The reason that so many issues are discovered with Windows is that it has a larger footprint. It's a more juicy target for the fools that create viruses. Tons of Linux bugs and security issues are disovered all the time, but they just don't make the news. Doesn't mean that they are not there.

Anyone who thinks that bugs and security vulnerabilities are consiously and deliberately release is a fool. Microsoft is very pro-active to correct issues once discovered.
All software has bugs. Period. Bug-free software is as much of a reality as unicorns, hobbits, and Iraqi WMDs.
I would guess (don't have actual staistics) that Microsoft expends as much or more man-hours testing it's software prior to release than any other software company (or damned close to it). Why do you think that there are delays in product release (especially the next versions of Visual Studio, SQL Server, and Windows)? It's because we are being very careful in dealing with security issues and pumping in tons of testing resources.

Install whatever you want. Free country. If Linux makes you happy, well, good for you.
Don't get me wrong. I know that Windows has issues. I agree that some of Microsoft's business practices are lame.
But, down here in the trenches, we developers really do try to create the best software possible. No developer here would knowingly release defective code. Period.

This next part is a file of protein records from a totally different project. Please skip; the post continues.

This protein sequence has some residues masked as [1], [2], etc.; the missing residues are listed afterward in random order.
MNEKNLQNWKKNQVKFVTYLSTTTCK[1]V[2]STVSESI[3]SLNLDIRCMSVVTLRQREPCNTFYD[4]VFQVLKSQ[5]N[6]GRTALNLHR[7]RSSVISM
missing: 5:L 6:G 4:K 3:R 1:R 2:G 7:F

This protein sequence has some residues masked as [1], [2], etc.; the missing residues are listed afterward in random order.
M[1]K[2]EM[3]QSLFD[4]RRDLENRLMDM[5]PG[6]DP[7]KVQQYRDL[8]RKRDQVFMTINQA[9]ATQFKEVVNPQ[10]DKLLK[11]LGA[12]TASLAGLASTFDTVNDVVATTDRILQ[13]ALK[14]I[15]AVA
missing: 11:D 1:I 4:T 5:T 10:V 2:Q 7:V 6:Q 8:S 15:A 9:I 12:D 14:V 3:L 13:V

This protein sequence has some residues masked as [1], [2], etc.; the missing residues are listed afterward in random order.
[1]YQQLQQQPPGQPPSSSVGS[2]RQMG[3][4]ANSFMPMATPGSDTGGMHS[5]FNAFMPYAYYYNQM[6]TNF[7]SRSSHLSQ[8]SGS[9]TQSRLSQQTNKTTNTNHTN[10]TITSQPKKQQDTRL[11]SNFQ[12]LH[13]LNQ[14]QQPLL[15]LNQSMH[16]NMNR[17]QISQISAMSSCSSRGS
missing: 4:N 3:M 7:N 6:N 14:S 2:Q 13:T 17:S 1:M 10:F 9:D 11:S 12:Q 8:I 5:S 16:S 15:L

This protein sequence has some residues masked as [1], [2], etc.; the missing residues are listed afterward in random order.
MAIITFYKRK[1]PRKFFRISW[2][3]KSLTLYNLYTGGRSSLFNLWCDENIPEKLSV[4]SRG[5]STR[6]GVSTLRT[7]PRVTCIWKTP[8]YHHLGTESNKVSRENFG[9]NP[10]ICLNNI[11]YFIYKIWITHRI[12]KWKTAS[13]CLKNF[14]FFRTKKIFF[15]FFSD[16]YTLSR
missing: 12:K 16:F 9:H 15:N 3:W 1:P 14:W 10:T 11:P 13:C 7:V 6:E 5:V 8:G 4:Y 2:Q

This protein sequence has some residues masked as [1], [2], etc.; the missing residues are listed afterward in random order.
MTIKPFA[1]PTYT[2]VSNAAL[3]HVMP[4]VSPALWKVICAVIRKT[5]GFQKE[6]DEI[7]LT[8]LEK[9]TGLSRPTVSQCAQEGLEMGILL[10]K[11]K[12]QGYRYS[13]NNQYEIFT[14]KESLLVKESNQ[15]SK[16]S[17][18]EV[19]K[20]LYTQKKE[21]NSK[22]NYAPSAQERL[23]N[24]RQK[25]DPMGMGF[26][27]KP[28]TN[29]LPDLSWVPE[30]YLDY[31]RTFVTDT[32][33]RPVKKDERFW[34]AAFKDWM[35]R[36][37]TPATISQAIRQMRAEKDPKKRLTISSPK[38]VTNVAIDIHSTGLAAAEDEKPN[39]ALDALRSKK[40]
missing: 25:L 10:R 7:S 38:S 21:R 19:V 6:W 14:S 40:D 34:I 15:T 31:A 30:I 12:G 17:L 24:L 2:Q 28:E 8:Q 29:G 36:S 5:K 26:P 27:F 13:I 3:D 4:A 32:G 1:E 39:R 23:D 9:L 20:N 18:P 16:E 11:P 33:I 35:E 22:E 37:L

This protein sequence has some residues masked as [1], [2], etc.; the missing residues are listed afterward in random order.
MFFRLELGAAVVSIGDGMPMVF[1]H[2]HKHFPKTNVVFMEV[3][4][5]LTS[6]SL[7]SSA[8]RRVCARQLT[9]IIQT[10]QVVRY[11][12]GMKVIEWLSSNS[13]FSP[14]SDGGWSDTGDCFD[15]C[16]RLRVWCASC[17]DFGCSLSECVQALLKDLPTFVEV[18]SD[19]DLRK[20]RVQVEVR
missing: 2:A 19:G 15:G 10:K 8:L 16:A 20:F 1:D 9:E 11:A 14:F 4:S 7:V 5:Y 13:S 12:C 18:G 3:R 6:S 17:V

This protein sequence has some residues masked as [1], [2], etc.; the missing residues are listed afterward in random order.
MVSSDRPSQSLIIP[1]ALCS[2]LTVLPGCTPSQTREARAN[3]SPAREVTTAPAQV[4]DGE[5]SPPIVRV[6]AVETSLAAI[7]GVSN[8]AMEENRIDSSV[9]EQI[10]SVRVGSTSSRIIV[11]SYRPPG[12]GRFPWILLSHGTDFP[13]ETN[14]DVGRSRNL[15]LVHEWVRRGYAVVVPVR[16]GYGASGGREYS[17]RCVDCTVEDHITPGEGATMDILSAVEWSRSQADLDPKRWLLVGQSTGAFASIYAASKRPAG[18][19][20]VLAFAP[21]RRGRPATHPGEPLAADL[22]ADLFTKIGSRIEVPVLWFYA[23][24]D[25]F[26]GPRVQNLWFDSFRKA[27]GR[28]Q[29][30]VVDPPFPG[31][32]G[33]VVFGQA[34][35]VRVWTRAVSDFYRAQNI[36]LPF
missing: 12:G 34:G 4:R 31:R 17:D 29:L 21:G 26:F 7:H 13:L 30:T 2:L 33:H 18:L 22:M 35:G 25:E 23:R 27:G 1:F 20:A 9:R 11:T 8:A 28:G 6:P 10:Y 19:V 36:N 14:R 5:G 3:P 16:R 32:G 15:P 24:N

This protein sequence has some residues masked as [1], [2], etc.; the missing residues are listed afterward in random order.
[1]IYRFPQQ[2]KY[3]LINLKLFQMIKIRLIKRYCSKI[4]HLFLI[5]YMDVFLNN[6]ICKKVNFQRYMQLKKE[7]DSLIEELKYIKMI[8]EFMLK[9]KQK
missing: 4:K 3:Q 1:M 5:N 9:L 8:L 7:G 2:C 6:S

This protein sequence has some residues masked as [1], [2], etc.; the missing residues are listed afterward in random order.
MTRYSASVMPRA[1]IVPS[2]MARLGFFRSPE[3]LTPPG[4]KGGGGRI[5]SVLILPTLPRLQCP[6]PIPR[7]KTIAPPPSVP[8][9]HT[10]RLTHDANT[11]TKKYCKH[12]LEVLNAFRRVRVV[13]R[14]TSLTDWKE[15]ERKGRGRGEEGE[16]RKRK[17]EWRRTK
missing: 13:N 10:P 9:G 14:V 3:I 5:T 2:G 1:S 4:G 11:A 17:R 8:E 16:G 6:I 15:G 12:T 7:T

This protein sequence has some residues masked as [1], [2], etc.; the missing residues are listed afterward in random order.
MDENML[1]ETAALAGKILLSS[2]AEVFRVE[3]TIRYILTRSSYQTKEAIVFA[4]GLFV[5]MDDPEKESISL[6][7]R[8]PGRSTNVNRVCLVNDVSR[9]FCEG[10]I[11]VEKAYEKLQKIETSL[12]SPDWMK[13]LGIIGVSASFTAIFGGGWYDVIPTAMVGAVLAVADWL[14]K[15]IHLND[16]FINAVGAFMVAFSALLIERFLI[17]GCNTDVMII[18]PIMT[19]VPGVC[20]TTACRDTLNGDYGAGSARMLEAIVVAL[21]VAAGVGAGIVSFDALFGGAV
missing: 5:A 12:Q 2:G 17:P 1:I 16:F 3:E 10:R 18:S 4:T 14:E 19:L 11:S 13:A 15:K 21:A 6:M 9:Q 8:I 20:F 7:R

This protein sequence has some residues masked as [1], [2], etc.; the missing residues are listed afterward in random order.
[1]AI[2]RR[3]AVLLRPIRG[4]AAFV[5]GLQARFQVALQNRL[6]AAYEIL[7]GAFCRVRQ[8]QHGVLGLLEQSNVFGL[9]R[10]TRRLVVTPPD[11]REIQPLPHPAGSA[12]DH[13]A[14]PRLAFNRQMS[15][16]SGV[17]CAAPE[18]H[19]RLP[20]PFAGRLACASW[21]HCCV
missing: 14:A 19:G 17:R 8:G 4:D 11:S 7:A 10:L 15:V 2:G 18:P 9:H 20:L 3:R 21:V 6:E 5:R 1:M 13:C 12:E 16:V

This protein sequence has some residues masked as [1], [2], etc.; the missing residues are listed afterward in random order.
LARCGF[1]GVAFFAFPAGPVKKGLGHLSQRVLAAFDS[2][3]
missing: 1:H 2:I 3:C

Sounds like you are one of those Microsoft-haters. You would hate MS no matter what we did. What a clich! You get all loud screaming "Microsoft sucks" while running Windows. What a hypocrite! Say one thing, do another.
Must be a Republican.
codepath
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LOL. Riiiight. You think everyone fixes _every_ known bug before shipping? Most software would never ship. Well known joke amongst software developers:
Q: "How do you stop you code from having more bugs?"
A: "Stop testing"
Paul
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In article

That's what the Marketing Department is for.
--
Okay, so this is my new sig line, eh?

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Sorry, I may have misspoken. Thank you for bringing it to my attention. Allow me to clarify.
By "defective code", I meant critically defective (bugs resulting in any sort of crash, hang, data loss, memory mis-allocation, etc) or known security vulnerability.